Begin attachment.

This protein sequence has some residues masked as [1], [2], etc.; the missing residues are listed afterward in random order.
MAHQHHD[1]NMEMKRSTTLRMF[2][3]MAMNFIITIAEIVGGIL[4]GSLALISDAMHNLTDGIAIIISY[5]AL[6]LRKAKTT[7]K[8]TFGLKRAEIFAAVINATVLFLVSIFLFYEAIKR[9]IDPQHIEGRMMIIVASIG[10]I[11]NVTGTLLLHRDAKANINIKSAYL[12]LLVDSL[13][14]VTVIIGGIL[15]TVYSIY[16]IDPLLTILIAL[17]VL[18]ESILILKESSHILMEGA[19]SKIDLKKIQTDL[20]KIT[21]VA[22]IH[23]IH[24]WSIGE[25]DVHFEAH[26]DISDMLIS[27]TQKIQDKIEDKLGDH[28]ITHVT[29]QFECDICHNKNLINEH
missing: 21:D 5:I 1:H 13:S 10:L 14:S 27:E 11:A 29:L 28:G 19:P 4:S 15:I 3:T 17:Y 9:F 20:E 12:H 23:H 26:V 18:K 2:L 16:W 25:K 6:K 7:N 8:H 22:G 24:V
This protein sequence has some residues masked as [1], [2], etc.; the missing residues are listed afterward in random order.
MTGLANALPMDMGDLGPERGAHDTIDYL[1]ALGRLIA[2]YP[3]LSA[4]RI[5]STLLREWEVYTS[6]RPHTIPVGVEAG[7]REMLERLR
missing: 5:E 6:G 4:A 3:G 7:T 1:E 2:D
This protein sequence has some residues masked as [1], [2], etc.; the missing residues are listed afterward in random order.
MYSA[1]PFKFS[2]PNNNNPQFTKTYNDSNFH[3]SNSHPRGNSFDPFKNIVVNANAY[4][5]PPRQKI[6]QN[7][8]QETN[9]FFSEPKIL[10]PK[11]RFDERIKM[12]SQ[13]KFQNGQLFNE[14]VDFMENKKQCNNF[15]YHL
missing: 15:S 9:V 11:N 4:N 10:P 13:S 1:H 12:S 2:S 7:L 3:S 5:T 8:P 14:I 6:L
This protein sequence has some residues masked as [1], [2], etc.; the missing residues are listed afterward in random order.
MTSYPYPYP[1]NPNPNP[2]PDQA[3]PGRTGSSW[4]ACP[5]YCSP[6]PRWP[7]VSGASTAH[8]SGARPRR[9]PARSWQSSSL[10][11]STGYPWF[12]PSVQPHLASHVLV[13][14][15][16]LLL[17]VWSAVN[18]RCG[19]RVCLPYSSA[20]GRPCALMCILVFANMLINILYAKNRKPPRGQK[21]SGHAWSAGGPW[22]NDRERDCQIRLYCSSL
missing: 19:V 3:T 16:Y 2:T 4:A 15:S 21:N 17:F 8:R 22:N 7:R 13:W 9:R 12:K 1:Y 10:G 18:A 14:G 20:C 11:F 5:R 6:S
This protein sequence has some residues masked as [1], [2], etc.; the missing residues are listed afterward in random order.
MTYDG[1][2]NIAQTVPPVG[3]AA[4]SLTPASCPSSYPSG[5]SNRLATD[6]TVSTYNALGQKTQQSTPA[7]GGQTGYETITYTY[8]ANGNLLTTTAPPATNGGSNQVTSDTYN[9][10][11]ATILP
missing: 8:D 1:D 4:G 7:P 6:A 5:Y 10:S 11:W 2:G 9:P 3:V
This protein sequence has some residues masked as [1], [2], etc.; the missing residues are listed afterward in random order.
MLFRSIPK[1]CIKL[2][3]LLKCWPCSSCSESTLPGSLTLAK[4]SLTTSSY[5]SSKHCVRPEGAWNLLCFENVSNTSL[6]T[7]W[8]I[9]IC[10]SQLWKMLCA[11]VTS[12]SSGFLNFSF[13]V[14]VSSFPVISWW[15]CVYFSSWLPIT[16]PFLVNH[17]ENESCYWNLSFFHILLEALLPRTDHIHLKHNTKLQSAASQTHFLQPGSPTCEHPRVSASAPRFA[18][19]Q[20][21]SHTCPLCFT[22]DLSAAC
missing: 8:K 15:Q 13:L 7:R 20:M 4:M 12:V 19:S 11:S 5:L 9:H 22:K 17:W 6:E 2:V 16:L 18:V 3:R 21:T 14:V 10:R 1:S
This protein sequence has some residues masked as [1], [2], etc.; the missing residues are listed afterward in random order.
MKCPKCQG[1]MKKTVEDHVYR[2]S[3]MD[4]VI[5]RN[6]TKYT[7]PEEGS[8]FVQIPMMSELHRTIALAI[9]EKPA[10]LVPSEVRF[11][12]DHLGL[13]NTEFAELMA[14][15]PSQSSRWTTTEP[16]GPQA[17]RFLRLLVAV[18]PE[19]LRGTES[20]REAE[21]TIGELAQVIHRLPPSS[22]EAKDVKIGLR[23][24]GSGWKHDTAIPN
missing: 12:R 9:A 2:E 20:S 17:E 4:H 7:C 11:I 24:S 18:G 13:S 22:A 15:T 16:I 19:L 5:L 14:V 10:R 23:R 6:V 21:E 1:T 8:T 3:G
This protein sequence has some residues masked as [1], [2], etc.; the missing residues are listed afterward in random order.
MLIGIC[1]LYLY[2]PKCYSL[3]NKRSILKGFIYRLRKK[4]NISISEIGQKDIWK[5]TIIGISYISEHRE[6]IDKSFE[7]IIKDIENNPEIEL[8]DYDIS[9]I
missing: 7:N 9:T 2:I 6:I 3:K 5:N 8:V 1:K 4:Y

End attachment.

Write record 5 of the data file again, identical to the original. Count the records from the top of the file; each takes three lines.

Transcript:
This protein sequence has some residues masked as [1], [2], etc.; the missing residues are listed afterward in random order.
MTYDG[1][2]NIAQTVPPVG[3]AA[4]SLTPASCPSSYPSG[5]SNRLATD[6]TVSTYNALGQKTQQSTPA[7]GGQTGYETITYTY[8]ANGNLLTTTAPPATNGGSNQVTSDTYN[9][10][11]ATILP
missing: 8:D 1:D 4:G 7:P 6:A 5:Y 10:S 11:W 2:G 9:P 3:V